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The fission sail is a type of spacecraft propulsion proposed by Robert Forward that uses fission fragments to propel a large solar sail-like craft. It is similar in concept to the fission-fragment rocket in that the fission by-products are directly harnessed as working mass, and differs primarily in the way that the fragments are used for thrust.
In the fission sail, the "rocket" is built in the form of a two-layer sheet, with some sort of absorber on one side, and nuclear fuel on the other. Atoms in the fuel that decay will release their fragments in random, but opposite, directions. In the simple case where the decay releases the fragments "front" and "rear", the rearward moving fragment generates thrust directly, while the frontward moving one is absorbed in the front half of the sail, also contributing thrust. The system must be built very large in order to ensure that those fragments that are not moving directly to the front of rear nevertheless tend to hit the sail somewhere. A sail several kilometers on a side would have fairly good "capture ratios".
The sail is not a nuclear reactor, and relies on natural decay rates for energy release. The thrust from such a system will always be very low, albeit extremely efficient. Another problem is that the sail receives the energy equally over the entire sail surface, and thus can't be steered. This differs from a solar sail, where tilting the sail to the sunlight can produce a sideways thrust for steering.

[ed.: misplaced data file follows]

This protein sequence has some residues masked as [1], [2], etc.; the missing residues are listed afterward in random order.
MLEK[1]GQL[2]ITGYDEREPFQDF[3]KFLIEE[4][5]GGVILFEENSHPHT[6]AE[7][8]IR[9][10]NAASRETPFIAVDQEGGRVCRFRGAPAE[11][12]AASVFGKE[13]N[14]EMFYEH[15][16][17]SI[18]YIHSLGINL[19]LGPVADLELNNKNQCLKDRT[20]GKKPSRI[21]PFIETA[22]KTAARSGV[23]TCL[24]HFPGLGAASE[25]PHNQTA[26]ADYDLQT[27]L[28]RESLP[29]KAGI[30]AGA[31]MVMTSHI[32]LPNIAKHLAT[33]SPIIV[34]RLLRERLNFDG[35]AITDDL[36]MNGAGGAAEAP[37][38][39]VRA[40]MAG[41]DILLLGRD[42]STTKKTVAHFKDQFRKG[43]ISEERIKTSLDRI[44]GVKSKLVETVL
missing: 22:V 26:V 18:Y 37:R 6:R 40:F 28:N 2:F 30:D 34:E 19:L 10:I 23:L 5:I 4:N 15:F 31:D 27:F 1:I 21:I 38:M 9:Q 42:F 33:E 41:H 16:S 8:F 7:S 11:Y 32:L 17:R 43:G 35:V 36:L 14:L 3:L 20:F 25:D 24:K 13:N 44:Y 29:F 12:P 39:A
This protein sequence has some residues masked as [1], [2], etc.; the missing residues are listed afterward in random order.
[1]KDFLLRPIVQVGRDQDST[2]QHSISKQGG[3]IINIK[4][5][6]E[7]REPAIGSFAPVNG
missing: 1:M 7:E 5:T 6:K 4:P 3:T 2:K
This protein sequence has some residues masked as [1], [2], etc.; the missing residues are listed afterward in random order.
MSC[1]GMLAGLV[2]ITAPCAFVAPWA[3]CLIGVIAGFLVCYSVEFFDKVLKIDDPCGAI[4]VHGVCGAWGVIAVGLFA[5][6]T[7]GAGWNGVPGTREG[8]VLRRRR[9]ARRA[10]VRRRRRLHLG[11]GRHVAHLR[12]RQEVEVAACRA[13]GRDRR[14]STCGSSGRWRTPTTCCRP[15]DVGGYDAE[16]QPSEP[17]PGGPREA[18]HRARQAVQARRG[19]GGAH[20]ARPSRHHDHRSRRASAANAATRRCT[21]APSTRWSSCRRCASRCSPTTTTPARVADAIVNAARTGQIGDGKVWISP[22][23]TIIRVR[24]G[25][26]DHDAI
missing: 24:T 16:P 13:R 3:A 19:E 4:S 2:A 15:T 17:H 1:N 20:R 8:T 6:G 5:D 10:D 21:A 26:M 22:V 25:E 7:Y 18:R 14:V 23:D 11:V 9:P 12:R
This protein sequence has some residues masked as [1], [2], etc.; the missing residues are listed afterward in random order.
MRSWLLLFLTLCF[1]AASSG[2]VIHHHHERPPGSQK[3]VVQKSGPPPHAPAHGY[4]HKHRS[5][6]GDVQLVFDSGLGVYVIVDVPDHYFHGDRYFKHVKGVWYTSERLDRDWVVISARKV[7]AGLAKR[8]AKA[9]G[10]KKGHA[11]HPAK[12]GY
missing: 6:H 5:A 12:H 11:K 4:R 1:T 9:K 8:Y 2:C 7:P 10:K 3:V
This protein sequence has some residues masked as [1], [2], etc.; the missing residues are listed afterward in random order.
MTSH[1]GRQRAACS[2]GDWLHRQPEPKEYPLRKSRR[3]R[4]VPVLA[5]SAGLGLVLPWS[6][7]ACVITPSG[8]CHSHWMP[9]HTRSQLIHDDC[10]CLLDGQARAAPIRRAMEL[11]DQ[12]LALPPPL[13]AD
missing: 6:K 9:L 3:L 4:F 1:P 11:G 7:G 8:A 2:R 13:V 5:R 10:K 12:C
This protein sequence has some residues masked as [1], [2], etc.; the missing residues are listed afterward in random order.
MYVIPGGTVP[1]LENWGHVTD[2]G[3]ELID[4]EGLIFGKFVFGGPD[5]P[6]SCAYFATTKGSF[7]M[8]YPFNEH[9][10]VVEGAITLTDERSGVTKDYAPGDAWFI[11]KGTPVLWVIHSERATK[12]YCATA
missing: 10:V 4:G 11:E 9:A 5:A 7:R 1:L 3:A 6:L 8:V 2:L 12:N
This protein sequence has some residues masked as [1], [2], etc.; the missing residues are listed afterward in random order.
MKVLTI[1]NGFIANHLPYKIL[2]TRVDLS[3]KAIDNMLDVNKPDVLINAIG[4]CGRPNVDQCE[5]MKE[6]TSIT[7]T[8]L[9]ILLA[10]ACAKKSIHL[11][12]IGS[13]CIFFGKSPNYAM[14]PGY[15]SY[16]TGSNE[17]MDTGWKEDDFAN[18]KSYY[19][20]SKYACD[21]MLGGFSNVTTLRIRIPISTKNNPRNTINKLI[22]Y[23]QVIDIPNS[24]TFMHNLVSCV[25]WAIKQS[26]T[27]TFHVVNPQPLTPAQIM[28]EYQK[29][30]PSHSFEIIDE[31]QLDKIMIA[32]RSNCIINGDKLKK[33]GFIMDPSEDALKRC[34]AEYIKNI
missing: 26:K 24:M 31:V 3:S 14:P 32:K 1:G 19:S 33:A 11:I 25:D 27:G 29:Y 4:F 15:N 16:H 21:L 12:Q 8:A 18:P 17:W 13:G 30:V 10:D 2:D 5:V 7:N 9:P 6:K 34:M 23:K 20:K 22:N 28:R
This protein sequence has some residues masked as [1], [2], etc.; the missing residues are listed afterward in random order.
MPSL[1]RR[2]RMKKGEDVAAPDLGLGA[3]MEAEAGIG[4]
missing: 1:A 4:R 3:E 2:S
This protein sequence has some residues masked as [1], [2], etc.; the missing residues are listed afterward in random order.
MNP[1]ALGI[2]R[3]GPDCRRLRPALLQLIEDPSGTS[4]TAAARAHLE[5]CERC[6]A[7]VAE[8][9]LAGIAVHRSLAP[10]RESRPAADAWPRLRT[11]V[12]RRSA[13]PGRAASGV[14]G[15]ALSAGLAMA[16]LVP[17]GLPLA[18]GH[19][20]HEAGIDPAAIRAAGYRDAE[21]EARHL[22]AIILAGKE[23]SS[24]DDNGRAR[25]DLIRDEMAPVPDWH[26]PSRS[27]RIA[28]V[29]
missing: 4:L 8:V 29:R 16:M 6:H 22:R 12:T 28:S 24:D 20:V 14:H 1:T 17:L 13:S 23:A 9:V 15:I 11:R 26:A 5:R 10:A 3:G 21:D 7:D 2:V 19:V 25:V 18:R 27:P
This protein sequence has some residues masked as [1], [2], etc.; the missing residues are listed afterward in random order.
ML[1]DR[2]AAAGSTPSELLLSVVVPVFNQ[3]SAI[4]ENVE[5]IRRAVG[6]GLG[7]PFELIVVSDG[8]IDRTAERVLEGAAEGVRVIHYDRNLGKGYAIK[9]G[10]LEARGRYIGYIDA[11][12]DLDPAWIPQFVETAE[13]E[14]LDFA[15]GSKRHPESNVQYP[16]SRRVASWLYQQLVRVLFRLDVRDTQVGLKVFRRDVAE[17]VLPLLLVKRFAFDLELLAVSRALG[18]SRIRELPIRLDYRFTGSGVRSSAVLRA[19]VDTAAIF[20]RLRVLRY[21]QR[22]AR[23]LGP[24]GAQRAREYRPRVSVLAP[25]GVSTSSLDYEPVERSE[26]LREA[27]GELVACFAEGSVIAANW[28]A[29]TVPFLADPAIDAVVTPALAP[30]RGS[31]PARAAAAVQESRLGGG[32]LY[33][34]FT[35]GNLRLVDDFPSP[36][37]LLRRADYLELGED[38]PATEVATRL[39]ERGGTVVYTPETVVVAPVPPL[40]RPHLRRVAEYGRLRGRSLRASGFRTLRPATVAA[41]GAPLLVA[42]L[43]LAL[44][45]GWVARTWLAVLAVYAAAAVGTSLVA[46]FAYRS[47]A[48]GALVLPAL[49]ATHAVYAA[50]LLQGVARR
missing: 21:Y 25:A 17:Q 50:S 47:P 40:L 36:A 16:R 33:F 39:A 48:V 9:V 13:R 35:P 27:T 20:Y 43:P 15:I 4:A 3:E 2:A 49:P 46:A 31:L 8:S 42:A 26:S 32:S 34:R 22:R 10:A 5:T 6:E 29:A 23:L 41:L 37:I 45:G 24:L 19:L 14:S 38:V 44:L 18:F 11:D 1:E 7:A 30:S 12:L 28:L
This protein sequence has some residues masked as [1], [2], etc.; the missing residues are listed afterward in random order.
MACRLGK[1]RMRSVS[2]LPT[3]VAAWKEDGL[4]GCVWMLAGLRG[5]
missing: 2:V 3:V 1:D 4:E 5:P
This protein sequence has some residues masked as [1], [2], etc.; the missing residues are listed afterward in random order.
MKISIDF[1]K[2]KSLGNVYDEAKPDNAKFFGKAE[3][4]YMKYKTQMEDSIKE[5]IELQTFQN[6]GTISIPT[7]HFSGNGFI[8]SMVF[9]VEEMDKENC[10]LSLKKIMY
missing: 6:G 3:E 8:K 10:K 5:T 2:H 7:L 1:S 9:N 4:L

Forward proposed the system as an "add on" to existing solar sails. Close to stars where the light density is high the sails work fine, but as they move past about 2 AU their thrust is too low to be useful. Forward suggested that coating the sail with fissionable material would provide thrust in this region, where maneuvering is no longer as important. Such a system would accelerate and maneuver based on solar energy for the start of its flight, and then continue to accelerate at a lower rate for long periods of time.